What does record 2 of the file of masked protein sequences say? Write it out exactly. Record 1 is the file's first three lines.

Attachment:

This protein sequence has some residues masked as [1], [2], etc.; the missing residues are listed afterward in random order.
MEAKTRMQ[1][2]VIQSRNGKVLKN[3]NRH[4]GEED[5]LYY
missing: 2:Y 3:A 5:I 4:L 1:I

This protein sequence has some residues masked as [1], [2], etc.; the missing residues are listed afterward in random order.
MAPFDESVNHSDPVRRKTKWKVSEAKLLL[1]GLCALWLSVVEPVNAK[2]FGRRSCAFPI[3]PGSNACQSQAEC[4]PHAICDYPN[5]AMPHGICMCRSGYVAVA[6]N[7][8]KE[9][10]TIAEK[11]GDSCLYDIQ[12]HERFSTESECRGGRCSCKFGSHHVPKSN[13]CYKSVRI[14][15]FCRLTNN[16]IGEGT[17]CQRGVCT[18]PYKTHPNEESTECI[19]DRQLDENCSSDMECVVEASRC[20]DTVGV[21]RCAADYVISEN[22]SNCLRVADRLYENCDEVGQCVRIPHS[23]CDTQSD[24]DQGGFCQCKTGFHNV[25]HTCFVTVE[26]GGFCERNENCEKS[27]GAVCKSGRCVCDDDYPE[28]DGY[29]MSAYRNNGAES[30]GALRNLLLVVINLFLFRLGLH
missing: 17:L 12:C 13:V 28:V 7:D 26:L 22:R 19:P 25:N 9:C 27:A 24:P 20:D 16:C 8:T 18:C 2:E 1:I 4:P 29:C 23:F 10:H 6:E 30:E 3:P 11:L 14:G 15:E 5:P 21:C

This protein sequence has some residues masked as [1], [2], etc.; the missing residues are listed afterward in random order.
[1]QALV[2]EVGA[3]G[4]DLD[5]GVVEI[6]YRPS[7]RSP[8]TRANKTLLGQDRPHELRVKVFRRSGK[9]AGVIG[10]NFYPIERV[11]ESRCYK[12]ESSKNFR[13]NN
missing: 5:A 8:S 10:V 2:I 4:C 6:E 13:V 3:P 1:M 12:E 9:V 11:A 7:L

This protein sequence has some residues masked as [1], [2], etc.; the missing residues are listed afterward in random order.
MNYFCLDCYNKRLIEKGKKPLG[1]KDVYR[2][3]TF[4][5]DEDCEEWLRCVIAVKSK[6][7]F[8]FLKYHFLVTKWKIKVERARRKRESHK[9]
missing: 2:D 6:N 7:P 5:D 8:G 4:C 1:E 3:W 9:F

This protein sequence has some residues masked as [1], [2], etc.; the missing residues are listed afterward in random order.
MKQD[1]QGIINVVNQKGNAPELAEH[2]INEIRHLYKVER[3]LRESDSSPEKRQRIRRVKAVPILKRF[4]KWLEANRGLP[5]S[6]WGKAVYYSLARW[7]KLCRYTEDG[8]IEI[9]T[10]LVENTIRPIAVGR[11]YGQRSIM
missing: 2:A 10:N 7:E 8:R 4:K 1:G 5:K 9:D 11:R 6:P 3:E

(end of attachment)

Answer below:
This protein sequence has some residues masked as [1], [2], etc.; the missing residues are listed afterward in random order.
MAPFDESVNHSDPVRRKTKWKVSEAKLLL[1]GLCALWLSVVEPVNAK[2]FGRRSCAFPI[3]PGSNACQSQAEC[4]PHAICDYPN[5]AMPHGICMCRSGYVAVA[6]N[7][8]KE[9][10]TIAEK[11]GDSCLYDIQ[12]HERFSTESECRGGRCSCKFGSHHVPKSN[13]CYKSVRI[14][15]FCRLTNN[16]IGEGT[17]CQRGVCT[18]PYKTHPNEESTECI[19]DRQLDENCSSDMECVVEASRC[20]DTVGV[21]RCAADYVISEN[22]SNCLRVADRLYENCDEVGQCVRIPHS[23]CDTQSD[24]DQGGFCQCKTGFHNV[25]HTCFVTVE[26]GGFCERNENCEKS[27]GAVCKSGRCVCDDDYPE[28]DGY[29]MSAYRNNGAES[30]GALRNLLLVVINLFLFRLGLH
missing: 17:L 12:C 13:V 28:V 7:D 26:L 22:R 19:P 25:N 9:C 27:A 24:P 20:D 16:C 8:T 18:C 2:E 1:I 4:P 29:C 23:F 10:H 6:E 30:E 3:P 11:L 14:G 15:E 5:P 21:C